An export engine is described herein as “building” a database, which indicates that the database is newly created or an existing database is updated/modified.

As described above, various processes or operations are performed “automatically.”For example, an export engine “automatically” extracts data from an object model, and “automatically” builds a target database from the extracted data. The term “automatically” indicates that a process or operation is performed by a computer in an automated manner without human intervention. All that is necessary is to provide the computer with appropriate control parameters for the process or operation. For example, to extract data, the control parameters identify what data (e.g., what objects and/or fields) are to be extracted, and identify the object model. To build a target database with the extracted data, the control parameters identify the target database. Generally, depending on the system configuration and the process or operation, the control parameters would identify the client, identify the object model, identify the data to be extracted from the object model, and/or identify the target database. As an example, as described herein, an end user simply selects objects and fields to be extracted from a specific object model. The target database and object model are also identified. Therefore, the selected objects, the selected fields, the identification of the object model and the identification of the target database are control parameters provided to the export engine. With these control parameters, and without human intervention, the export engine “automatically” extracts data from the object model and “automatically” builds the target database.

As described above, an export engine “directly” accesses an object model. The term “directly” indicates that the export engine runs off the object model, as opposed to running off the underlying relational database supporting the object model.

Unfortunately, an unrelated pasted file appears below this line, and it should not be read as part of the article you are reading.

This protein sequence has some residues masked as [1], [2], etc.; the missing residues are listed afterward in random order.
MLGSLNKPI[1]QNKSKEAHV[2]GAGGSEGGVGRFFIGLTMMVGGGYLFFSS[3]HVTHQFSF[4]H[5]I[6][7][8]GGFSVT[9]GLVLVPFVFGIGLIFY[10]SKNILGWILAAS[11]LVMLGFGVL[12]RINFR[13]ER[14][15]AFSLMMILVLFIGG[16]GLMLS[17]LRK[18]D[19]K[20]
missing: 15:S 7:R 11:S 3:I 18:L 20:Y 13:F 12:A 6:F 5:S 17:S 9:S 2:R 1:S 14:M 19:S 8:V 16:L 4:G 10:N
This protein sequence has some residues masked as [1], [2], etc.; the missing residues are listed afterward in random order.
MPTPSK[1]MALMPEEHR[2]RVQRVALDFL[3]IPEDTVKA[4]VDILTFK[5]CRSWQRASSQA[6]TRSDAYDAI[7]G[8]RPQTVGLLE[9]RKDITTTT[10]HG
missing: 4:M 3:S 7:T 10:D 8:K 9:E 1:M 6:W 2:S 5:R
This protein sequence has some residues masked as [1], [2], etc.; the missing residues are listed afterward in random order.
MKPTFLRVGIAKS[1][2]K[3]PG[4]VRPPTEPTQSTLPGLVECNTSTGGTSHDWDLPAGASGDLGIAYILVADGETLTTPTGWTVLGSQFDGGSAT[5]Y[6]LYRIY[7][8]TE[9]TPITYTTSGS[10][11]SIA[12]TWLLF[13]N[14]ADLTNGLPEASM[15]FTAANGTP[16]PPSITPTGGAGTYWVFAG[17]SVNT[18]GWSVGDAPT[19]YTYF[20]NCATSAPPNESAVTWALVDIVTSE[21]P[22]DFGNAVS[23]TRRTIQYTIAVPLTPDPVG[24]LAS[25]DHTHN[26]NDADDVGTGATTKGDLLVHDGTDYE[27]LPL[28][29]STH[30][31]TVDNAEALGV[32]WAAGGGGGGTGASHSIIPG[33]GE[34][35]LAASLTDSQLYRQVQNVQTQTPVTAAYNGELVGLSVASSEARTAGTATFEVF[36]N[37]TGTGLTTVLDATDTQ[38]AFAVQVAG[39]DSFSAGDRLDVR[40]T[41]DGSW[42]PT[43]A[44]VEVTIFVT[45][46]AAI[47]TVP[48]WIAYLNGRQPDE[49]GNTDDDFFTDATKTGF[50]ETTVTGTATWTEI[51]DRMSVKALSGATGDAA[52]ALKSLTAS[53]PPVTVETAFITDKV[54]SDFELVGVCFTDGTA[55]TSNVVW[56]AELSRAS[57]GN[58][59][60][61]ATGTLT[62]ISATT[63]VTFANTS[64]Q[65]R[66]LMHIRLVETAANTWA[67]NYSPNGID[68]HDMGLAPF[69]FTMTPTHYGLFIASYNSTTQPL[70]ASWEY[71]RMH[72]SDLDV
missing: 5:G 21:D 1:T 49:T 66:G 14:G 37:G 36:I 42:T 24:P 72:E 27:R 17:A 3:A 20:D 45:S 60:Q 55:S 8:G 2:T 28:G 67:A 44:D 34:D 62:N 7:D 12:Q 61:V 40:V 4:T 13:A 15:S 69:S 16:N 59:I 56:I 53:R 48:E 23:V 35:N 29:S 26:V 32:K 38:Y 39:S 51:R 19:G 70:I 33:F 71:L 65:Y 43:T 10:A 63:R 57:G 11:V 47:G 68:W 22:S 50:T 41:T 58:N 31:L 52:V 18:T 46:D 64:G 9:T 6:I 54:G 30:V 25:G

As described above, an object model might be an object model for an ecommerce platform. However, the present invention is not limited to the object model being for an “ecommerce” platform. Instead, an object model can be used to model many different types of platforms.

Various query languages, such as SQL and AQL are described herein. However, the present invention is not limited to any specific query language.

Various figures show processes with operations being performed in a particular order. See, for example, the processes in FIGS. 2 and 4. However, the present invention is not limited to these specific processes, or to the performance of the various operations in the specific sequences shown in the figures. For example, some of the operations may possibly be eliminated or performed in a different sequence.

Various examples of pseudocode are provided herein, simply to represent software code which might be implemented. Of course, this pseudocode should only be considered to be an example for explanation purpose. The present invention is not limited to this specific pseudocode or to actual software code implementing this specific pseudocode.

Various of the above embodiments of the present invention describe a staging database as being used in conjunction with a target database. However, the use of a staging database is optional. More specifically, data can be exported by an export engine directly to a target database, instead of indirectly through a staging database. Therefore, the present invention is not limited to the use of a staging database.

The many features and advantages of the invention are apparent from the detailed specification and, thus, it is intended by the appended claims to cover all such features and advantages of the invention that fall within the true spirit and scope of the invention. Further, since numerous modifications and changes will readily occur to those skilled in the art, it is not desired to limit the invention to the exact construction and operation illustrated and described, and accordingly all suitable modifications and equivalents may be resorted to, falling within the scope of the invention.

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Classifications
U.S. Classification1/1, 707/999.103, 707/999.101, 707/999.102
International ClassificationG06F17/00, G06F17/30
Cooperative ClassificationY10S707/99944, Y10S707/99943, Y10S707/99942, G06F17/30607
European ClassificationG06F17/30S8T